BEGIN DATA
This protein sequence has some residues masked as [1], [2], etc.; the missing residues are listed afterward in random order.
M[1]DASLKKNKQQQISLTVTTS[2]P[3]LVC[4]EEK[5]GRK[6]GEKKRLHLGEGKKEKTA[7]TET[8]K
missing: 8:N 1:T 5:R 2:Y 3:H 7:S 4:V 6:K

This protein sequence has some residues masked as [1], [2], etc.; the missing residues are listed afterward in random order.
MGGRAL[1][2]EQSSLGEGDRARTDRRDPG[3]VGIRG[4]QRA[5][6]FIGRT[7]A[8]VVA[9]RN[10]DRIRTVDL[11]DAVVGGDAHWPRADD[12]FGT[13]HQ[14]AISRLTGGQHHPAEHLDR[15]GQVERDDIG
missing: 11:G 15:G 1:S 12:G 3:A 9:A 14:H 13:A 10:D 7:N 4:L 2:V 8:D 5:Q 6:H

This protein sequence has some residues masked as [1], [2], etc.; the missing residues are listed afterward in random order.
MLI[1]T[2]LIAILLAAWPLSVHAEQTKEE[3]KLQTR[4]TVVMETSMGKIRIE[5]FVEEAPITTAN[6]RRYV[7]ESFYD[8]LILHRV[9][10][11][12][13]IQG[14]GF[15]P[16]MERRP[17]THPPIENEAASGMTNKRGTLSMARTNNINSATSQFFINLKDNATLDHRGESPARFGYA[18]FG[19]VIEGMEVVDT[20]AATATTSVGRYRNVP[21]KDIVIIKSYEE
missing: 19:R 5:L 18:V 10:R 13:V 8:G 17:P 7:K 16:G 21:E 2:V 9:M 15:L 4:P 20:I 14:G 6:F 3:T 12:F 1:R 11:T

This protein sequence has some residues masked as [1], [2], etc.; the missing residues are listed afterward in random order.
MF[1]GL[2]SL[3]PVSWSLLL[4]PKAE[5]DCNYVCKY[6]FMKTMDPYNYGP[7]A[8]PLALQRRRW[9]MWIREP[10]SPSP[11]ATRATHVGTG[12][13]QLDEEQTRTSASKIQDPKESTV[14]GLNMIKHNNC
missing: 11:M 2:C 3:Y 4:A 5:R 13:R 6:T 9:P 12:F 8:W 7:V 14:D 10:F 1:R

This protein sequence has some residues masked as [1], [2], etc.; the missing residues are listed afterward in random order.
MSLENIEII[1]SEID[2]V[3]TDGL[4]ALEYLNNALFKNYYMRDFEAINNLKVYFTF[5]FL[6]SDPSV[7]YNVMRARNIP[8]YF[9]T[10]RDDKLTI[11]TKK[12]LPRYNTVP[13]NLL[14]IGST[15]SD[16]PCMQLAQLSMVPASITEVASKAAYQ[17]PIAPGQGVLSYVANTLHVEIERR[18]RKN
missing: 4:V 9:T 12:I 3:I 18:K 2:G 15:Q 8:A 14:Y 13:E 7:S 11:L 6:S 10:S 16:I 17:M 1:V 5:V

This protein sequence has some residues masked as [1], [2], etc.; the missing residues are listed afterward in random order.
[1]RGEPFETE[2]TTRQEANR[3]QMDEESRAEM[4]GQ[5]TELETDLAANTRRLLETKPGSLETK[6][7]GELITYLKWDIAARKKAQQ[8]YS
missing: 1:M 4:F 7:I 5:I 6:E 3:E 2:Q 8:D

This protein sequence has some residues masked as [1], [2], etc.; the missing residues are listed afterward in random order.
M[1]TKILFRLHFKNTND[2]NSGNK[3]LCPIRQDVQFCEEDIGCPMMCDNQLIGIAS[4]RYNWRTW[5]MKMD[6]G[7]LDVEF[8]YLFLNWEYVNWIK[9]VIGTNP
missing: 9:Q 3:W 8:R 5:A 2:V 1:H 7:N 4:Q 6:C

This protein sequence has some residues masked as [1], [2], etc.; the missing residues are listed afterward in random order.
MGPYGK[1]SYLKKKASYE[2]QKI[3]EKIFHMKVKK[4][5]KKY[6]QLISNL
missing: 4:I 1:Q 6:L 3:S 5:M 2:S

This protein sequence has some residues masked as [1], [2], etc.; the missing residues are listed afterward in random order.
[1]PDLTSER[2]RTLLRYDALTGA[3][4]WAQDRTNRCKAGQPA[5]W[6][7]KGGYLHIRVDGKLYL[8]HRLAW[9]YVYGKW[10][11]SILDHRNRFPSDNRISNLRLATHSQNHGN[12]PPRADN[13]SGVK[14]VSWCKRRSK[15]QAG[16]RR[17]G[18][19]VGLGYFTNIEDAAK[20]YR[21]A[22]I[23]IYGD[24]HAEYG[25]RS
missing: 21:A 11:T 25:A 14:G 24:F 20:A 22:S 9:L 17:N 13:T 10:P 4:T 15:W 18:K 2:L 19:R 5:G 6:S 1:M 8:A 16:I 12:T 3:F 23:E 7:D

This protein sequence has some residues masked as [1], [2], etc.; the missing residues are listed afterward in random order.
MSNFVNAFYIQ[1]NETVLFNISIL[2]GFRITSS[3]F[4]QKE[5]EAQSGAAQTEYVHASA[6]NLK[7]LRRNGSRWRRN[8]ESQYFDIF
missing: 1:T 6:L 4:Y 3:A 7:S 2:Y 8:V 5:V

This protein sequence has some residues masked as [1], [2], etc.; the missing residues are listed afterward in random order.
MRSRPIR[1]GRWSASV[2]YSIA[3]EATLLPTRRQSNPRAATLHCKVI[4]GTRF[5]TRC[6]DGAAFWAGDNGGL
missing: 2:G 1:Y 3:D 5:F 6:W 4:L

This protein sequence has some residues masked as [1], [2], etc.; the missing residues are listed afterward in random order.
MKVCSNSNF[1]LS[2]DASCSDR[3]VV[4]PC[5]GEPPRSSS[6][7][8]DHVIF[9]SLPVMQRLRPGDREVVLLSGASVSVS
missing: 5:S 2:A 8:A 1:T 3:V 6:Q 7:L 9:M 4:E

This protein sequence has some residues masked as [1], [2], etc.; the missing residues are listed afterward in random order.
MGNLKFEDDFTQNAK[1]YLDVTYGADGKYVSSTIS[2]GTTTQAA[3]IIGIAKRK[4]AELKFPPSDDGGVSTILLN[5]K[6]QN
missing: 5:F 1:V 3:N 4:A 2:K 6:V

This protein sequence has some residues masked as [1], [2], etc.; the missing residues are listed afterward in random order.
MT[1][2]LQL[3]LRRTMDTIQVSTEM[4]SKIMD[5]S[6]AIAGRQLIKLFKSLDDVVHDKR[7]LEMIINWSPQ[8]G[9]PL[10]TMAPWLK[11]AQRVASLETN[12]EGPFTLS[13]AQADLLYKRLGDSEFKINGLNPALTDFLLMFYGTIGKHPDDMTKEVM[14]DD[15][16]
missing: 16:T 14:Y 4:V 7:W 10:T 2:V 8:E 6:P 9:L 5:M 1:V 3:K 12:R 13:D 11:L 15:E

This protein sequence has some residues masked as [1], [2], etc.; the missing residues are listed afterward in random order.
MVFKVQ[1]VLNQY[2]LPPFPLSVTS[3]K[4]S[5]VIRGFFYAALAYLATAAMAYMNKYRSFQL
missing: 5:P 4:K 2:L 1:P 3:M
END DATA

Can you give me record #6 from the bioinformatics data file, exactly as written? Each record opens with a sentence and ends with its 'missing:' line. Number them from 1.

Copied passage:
This protein sequence has some residues masked as [1], [2], etc.; the missing residues are listed afterward in random order.
[1]RGEPFETE[2]TTRQEANR[3]QMDEESRAEM[4]GQ[5]TELETDLAANTRRLLETKPGSLETK[6][7]GELITYLKWDIAARKKAQQ[8]YS
missing: 1:M 4:F 7:I 5:I 6:E 3:E 2:Q 8:D